Wisdom teeth, commonly referred to as third molars, are usually the last four teeth to surface in the mouth. These teeth typically surface around the age of 18-24 years. In most cases, inadequate space in the mouth prevents wisdom teeth from surfacing properly. When this happens your wisdom teeth are said to be impacted (stuck). If your wisdom teeth are left untreated they can eventually cause damage and misalignment of surrounding teeth, possibly leading to infection and other more complicated dental problems.
There are varying degrees of wisdom tooth impaction, depending on the depth at which the tooth is embedded in the jaw.
Soft Tissue Impaction: The crown of the tooth has penetrated through the bone but the gums are still covering part or all of the crown. This makes cleaning teeth difficult and often leads to tooth decay and infection.
Partial Bone Impaction: Part of the crown has broken through the gum tissue, but a portion of the tooth remains below the gums and surrounding jaw bone. This also makes it difficult to keep the area clean, leading to infection and tooth decay.
Full Bone Impaction: The tooth is still completely encased by the jaw bone.
Reasons for wisdom teeth removal?
Not all people have wisdom teeth, or even need them removed. Often, wisdom teeth extraction is performed as a result of pain, swelling, infection, tooth decay or to prevent more serious future complications.
The most common reasons for wisdom tooth extraction are –
Prevent Damage to Surrounding teeth: Wisdom tooth impaction can cause damage to the second molars which can lead to decay, misalignment, gum recession and bone loss.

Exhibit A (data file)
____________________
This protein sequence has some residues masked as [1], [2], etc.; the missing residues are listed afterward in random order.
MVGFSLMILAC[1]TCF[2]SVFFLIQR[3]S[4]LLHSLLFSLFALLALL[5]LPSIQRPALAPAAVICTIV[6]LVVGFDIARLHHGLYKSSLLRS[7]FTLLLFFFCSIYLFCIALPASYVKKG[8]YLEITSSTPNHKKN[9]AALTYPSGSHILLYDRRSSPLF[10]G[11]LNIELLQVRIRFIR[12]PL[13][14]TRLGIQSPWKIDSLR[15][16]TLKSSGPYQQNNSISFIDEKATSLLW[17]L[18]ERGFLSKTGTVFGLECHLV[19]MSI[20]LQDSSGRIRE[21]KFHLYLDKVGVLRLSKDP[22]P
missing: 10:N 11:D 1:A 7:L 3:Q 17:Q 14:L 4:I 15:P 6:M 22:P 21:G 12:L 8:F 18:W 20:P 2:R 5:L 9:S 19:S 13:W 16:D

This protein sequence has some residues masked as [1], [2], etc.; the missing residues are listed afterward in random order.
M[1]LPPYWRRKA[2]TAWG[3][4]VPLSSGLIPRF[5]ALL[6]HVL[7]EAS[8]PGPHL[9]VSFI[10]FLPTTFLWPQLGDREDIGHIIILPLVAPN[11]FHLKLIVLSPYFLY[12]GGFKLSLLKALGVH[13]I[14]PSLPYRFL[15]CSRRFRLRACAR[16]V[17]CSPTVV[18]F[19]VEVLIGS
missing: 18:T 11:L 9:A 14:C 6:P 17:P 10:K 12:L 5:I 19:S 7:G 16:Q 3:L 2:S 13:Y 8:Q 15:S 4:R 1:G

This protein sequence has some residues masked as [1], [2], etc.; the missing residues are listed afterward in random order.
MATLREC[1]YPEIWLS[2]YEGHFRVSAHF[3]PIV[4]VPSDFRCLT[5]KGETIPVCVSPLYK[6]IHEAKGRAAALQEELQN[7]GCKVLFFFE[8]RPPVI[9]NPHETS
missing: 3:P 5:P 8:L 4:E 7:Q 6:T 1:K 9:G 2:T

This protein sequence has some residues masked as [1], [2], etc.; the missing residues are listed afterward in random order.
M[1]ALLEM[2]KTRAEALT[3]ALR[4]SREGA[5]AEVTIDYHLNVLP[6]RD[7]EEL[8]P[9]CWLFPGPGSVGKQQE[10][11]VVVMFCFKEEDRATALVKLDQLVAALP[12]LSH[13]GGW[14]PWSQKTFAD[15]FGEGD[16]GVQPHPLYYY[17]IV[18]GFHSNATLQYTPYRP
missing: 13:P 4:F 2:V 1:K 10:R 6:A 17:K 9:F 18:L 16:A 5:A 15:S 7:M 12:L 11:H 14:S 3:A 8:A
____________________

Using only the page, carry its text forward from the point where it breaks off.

Infections: Food and bacteria can get stuck under gum tissue resulting in an infection.
Procedure for extracting wisdom teeth
First, your dentist will take X-Ray of your mouth to determine the level of impaction, and health of the surrounding teeth. From this, the dentist will be able to identify both existing and potential problems being caused by your wisdom teeth.
The procedure will be performed under local or general anesthesia. No overnight stay is needed. To remove the wisdom teeth, your dentist will open up the gum tissue that is covering the tooth and then remove any bone that is encasing the crown. The dentist will then separate the tissue that is connecting the tooth to the bone and extract the tooth. Sometimes your dentist will cut the tooth into smaller pieces to make tooth extraction easier. After the tooth is removed you may need to get stitches, either removable or dissolving. A padded gauze piece will be placed over the incision to prevent bleeding.
What to expect after your wisdom teeth are removed
In most cases, recovery will only take a 2-3 days. Take the pain medication prescribed by your dentist. The following tips will expedite your recovery time –
- Bite gently on, and replace your gauze pads periodically. If bleeding continues after 24 hours, contact your dentist.
- While numb, be careful not bite your cheek or tongue.
- Don’t lie flat on your back, this will prolong bleeding. Keep your head propped head up.
- Use an ice pack on your cheek for the first 24 hours to minimize swelling.
- Do not suck through a straw. This will dislodge the blood cot and promote further bleeding.
- After 24 hrs, gently rinse your mouth with salt water to relieve pain and swelling.
- Rela after surgery. Physical activity will cause bleeding to start again.
General Tooth Extraction
Our dentists also perform general dental extraction procedures to prevent overcrowding of teeth, or remove teeth that are so decayed that they are beyond saving. This will help prevent the need for root canal surgery, avoid gum disease and provide room for surrounding teeth to fill.